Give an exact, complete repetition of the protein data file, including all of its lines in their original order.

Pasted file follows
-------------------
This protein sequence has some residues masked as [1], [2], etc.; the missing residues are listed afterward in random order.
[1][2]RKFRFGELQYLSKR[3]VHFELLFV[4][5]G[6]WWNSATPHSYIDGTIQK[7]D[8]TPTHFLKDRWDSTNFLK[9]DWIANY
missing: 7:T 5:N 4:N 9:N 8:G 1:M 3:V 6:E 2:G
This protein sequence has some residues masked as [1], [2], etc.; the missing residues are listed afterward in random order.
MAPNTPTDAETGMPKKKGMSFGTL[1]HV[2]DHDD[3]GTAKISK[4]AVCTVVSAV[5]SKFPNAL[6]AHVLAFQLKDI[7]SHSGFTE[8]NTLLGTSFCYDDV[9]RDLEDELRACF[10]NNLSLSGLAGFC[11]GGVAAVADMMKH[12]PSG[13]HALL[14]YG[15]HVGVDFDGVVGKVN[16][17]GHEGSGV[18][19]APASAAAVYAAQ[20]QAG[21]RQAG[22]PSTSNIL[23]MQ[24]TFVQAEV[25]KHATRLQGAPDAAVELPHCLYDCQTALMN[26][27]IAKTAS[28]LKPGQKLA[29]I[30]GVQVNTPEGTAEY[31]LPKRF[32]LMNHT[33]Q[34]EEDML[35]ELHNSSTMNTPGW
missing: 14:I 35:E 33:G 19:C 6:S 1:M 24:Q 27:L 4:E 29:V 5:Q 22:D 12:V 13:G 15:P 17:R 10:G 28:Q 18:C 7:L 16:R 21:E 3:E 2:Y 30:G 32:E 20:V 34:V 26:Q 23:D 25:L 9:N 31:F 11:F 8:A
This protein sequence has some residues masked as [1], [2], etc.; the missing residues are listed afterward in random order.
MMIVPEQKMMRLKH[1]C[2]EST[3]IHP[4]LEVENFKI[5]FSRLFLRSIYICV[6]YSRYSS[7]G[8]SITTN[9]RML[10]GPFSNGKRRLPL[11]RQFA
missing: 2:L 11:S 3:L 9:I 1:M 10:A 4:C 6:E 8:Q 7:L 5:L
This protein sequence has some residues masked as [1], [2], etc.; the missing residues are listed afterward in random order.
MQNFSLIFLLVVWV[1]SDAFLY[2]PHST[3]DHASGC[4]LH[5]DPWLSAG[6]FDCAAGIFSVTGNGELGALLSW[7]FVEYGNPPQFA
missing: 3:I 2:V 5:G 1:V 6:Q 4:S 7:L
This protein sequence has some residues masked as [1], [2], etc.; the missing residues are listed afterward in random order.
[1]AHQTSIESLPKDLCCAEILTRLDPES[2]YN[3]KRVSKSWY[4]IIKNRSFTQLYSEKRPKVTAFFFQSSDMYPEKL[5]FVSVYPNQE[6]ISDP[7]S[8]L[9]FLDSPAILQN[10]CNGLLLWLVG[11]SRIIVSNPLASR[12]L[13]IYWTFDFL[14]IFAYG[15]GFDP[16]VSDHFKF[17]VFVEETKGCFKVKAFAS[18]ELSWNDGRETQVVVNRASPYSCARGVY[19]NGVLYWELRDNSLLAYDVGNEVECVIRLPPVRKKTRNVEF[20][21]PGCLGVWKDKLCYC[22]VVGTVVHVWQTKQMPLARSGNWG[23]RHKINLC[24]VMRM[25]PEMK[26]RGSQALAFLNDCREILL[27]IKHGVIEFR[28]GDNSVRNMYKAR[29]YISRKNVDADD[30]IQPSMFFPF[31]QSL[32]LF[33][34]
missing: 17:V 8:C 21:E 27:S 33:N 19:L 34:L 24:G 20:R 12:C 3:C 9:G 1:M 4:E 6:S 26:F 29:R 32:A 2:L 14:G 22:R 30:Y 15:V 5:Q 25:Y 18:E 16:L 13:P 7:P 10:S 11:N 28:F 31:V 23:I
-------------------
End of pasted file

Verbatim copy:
This protein sequence has some residues masked as [1], [2], etc.; the missing residues are listed afterward in random order.
[1][2]RKFRFGELQYLSKR[3]VHFELLFV[4][5]G[6]WWNSATPHSYIDGTIQK[7]D[8]TPTHFLKDRWDSTNFLK[9]DWIANY
missing: 7:T 5:N 4:N 9:N 8:G 1:M 3:V 6:E 2:G
This protein sequence has some residues masked as [1], [2], etc.; the missing residues are listed afterward in random order.
MAPNTPTDAETGMPKKKGMSFGTL[1]HV[2]DHDD[3]GTAKISK[4]AVCTVVSAV[5]SKFPNAL[6]AHVLAFQLKDI[7]SHSGFTE[8]NTLLGTSFCYDDV[9]RDLEDELRACF[10]NNLSLSGLAGFC[11]GGVAAVADMMKH[12]PSG[13]HALL[14]YG[15]HVGVDFDGVVGKVN[16][17]GHEGSGV[18][19]APASAAAVYAAQ[20]QAG[21]RQAG[22]PSTSNIL[23]MQ[24]TFVQAEV[25]KHATRLQGAPDAAVELPHCLYDCQTALMN[26][27]IAKTAS[28]LKPGQKLA[29]I[30]GVQVNTPEGTAEY[31]LPKRF[32]LMNHT[33]Q[34]EEDML[35]ELHNSSTMNTPGW
missing: 14:I 35:E 33:G 19:C 6:S 1:M 24:Q 27:L 4:E 29:V 5:Q 22:D 12:V 13:G 15:P 17:R 10:G 28:Q 18:C 7:L 16:R 21:E 3:E 2:Y 30:G 32:E 20:V 34:V 26:Q 23:D 25:L 9:N 31:F 11:F 8:A
This protein sequence has some residues masked as [1], [2], etc.; the missing residues are listed afterward in random order.
MMIVPEQKMMRLKH[1]C[2]EST[3]IHP[4]LEVENFKI[5]FSRLFLRSIYICV[6]YSRYSS[7]G[8]SITTN[9]RML[10]GPFSNGKRRLPL[11]RQFA
missing: 2:L 11:S 3:L 9:I 1:M 10:A 4:C 6:E 8:Q 7:L 5:L
This protein sequence has some residues masked as [1], [2], etc.; the missing residues are listed afterward in random order.
MQNFSLIFLLVVWV[1]SDAFLY[2]PHST[3]DHASGC[4]LH[5]DPWLSAG[6]FDCAAGIFSVTGNGELGALLSW[7]FVEYGNPPQFA
missing: 3:I 2:V 5:G 1:V 6:Q 4:S 7:L
This protein sequence has some residues masked as [1], [2], etc.; the missing residues are listed afterward in random order.
[1]AHQTSIESLPKDLCCAEILTRLDPES[2]YN[3]KRVSKSWY[4]IIKNRSFTQLYSEKRPKVTAFFFQSSDMYPEKL[5]FVSVYPNQE[6]ISDP[7]S[8]L[9]FLDSPAILQN[10]CNGLLLWLVG[11]SRIIVSNPLASR[12]L[13]IYWTFDFL[14]IFAYG[15]GFDP[16]VSDHFKF[17]VFVEETKGCFKVKAFAS[18]ELSWNDGRETQVVVNRASPYSCARGVY[19]NGVLYWELRDNSLLAYDVGNEVECVIRLPPVRKKTRNVEF[20][21]PGCLGVWKDKLCYC[22]VVGTVVHVWQTKQMPLARSGNWG[23]RHKINLC[24]VMRM[25]PEMK[26]RGSQALAFLNDCREILL[27]IKHGVIEFR[28]GDNSVRNMYKAR[29]YISRKNVDADD[30]IQPSMFFPF[31]QSL[32]LF[33][34]
missing: 17:V 8:C 21:E 27:S 33:N 19:L 34:L 24:G 20:R 12:C 3:C 9:G 1:M 4:E 6:S 26:F 29:R 32:A 2:L 14:G 22:R 30:Y 15:V 5:Q 25:Y 18:E 16:L 13:P 7:P 10:S 11:N 28:F 31:V 23:I